A Scanner Darkly
Last year, I reviewed a quirky walking-simulator-cum-platformer called Pulse, which was about a blind girl who sees with sound. Scanner Sombre is also about seeing in the darkness, but with thermal imaging. In it, you play as an explorer journeying deep into the depths of some ancient caverns, with millennia-old ruins suggesting a history of pagan beliefs and human sacrifice. But you never see any of it, only multi-coloured signatures painting the surface of the terrain around you – thermal echoes of the present. As you explore deeper though, the protagonist starts to see mysterious echoes of the past as well.
Right from the moment I first left the starting tent and put on the scanner visor, Scanner Sombre awed me with its utterly unique aesthetic. Scanning bathes your surroundings with imaging rays, creating red, yellow and blue silhouettes of everything you encounter. Scanning allows you to find the outlines of rickety wooden bridges and narrow ledges to shimmy along and jump over. It’s deeply atmospheric gameplay loop effortlessly creates a haunting atmosphere – as you’re only ever seeing an afterimage of what’s actually there. As you venture further into the depths, the arcane statues and prison cells are all the more cryptic for how you can’t see any detail on them beyond their coloured shape. Their full nature is left to your imagination.
This is what really ramps up the creepiness for when you first see visions of the past. Are these flickering humanoid forms that sometimes appear – depicting scenes of slavery and human sacrifice – glitches in your scanner, visions of the protagonist’s unstable mind or are they real? This uncertainty was dancing around my mind when I first time I ventured into an underground lake. I saw a flickering figure emerge from the lake, at first assuming it was a flashback, but then heard a deafening roar as it came hurtling towards me. I can’t recall feeling such a fright since the first time an abomination burst through a door in Amnesia: The Dark Descent.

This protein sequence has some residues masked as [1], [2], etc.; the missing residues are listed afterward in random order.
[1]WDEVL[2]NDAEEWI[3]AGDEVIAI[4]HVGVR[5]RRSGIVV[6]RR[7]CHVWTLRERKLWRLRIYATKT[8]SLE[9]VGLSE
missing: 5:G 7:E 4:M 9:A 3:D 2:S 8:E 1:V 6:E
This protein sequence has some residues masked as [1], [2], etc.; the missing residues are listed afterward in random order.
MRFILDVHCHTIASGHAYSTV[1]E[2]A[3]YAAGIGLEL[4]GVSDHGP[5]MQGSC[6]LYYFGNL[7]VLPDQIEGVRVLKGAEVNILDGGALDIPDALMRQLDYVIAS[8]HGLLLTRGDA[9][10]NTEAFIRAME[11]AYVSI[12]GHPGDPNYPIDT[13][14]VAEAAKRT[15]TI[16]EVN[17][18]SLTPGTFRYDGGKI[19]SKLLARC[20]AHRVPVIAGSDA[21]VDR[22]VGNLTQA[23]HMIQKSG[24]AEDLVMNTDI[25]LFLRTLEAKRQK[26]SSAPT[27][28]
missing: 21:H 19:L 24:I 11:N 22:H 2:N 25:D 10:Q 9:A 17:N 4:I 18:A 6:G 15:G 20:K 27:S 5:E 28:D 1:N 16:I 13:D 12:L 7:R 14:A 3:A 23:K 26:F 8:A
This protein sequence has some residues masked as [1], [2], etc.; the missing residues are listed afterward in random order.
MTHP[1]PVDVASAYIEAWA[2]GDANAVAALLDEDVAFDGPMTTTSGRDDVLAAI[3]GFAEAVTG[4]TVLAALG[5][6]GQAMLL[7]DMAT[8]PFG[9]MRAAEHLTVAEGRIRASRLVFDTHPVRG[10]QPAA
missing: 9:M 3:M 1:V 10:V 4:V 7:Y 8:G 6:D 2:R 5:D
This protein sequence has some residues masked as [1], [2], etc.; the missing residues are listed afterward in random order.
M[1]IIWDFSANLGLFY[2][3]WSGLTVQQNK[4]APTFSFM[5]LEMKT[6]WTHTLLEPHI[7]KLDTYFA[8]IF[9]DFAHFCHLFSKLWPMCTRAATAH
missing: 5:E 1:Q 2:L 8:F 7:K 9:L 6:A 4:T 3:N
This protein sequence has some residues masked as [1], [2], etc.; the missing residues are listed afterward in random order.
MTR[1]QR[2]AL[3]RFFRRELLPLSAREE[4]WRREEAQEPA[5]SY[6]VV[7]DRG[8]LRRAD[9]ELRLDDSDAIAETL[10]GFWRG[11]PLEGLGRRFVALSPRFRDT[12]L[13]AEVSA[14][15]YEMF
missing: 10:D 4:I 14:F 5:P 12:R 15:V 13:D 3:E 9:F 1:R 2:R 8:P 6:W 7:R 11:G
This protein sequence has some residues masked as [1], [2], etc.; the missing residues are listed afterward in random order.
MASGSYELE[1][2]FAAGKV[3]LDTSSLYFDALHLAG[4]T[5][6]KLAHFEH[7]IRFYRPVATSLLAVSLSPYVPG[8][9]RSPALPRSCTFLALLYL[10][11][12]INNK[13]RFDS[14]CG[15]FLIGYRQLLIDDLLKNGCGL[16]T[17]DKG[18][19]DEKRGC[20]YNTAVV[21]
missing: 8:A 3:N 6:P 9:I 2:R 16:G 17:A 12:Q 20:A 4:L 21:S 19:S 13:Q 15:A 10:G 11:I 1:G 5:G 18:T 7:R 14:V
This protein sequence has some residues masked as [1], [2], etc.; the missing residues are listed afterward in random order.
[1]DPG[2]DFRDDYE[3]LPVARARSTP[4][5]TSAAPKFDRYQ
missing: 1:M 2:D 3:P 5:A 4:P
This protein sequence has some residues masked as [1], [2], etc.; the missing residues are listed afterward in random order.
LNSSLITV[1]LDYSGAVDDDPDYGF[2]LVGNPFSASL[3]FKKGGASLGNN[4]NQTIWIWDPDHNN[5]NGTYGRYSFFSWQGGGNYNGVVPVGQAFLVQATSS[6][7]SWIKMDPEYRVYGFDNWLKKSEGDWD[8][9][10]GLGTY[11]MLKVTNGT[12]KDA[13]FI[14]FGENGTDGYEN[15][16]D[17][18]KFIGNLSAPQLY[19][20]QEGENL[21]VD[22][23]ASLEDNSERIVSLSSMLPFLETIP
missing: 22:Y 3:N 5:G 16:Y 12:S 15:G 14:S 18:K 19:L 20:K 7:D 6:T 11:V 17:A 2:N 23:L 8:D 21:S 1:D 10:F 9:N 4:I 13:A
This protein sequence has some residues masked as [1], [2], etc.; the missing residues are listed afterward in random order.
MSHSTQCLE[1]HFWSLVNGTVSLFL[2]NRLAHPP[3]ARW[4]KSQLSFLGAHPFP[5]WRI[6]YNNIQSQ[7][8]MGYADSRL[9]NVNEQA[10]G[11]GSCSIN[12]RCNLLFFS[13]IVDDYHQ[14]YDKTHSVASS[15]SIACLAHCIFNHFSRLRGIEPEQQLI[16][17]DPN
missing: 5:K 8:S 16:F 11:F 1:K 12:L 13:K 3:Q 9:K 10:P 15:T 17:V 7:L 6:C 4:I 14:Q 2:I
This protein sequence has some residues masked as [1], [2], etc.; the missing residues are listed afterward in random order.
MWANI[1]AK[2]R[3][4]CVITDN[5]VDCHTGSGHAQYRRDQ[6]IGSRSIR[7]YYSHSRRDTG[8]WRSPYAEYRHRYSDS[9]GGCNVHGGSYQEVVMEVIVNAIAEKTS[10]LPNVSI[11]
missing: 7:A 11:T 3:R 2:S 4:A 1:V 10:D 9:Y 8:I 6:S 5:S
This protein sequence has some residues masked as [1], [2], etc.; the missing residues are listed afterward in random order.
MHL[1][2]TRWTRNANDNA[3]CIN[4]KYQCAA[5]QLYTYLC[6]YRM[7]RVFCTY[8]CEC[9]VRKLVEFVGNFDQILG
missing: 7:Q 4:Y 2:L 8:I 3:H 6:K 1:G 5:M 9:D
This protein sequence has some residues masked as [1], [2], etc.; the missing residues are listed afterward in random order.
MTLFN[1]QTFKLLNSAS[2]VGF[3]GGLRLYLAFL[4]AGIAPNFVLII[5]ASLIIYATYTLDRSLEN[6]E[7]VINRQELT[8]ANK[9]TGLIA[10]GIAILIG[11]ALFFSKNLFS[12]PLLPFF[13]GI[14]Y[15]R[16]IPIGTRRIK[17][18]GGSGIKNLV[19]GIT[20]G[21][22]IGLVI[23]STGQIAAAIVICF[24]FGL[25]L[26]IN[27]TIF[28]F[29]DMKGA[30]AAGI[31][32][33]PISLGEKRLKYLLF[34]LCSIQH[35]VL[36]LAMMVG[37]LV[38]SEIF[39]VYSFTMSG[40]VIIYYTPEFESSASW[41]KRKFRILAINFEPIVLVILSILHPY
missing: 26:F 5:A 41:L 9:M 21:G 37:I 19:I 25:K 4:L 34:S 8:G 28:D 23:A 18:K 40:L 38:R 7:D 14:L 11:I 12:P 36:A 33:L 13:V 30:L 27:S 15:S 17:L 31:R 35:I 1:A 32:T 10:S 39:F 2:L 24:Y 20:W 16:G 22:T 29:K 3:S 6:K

Thoroughly scanning each cavernous chamber and planning the route which involves crossing as little water as possible proves essential to proceed. The most thrilling parts of the game involve anxiously paddling through pools of water as you hear the telltale screams of nearby ghosts awakening, trying to get to shore in the nick of time.
You unlock new upgrades for your scanner as you explore, including a handy “burst” scan, which floods the area you’re standing in with illuminating rays. This produces some truly stunning landscapes, particularly in one section where you’re riding a boat down an underground river. There’s also an ability which gives you “material vision”, differentiating objects around you by their composition rather than a thermal signature. This gives you a better read on the difference between metal walkways and stony pathways, allowing you to more quickly find where you have to go.
Having said that, of course, it’s important to underline that Scanner Sombre is not about challenging you, it’s about exploring. There are some some very simple puzzles (and using the term “puzzle” is generous) involving switches to unlock doors, but beyond that, don’t expect Scanner Sombre to test your wits too much. The reason why Scanner Sombre isn’t as mechanically deep as you might expect from its unique premise is because it’s a bit on the short side.
This is the one potential let-down of Scanner Sombre: the very brisk playtime. I completed it in just under a couple hours, even though I’d gotten lost at least a couple times in the cavernous depths. It’s a little disappointing that the scanner mechanic isn’t leveraged into more complex physics puzzles in the style of Portal or Magnetic: Cage Closed. It feels like somewhat of a missed opportunity. However, this fleeting runtime also makes sure the ambience doesn’t wear thin. Just make sure you’re willing to accept Scanner Sombre is fundamentally a narrative, cinematic experience before embarking on this journey.
It’s one hell of a narrative experience too. Through the short textual snippets you get from the protagonist, you’re slowly absorbed into a world of eternal night where time has no meaning – a place where echoes of the past reverberate forever. The ultimate payoff is well worth it – with an ending that’s a masterfully twisted inversion of the flying free scene at the end of Dear Esther.
Scanner Sombre is an inventive, if brief, journey into the heart of darkness. Constantly introducing new mechanics right until the end, it never lets up with introducing new ways to image the underground hell you’re exploring. Scanner Sombre is both uniquely beautiful and legitimately unnerving in its kaleidoscopic coloured netherworld – often at the same time. Though short, you can snap it up for the price of a movie of similar length, and it’s well worth it to take the next step in the evolution of the walking (and now scanning) simulator.
Final Verdict: 3.5/5
Available on: PC (reviewed) ; Publisher: Introversion Software ; Developer: Introversion Software ; Players: 1 ; Released: April 26th, 2017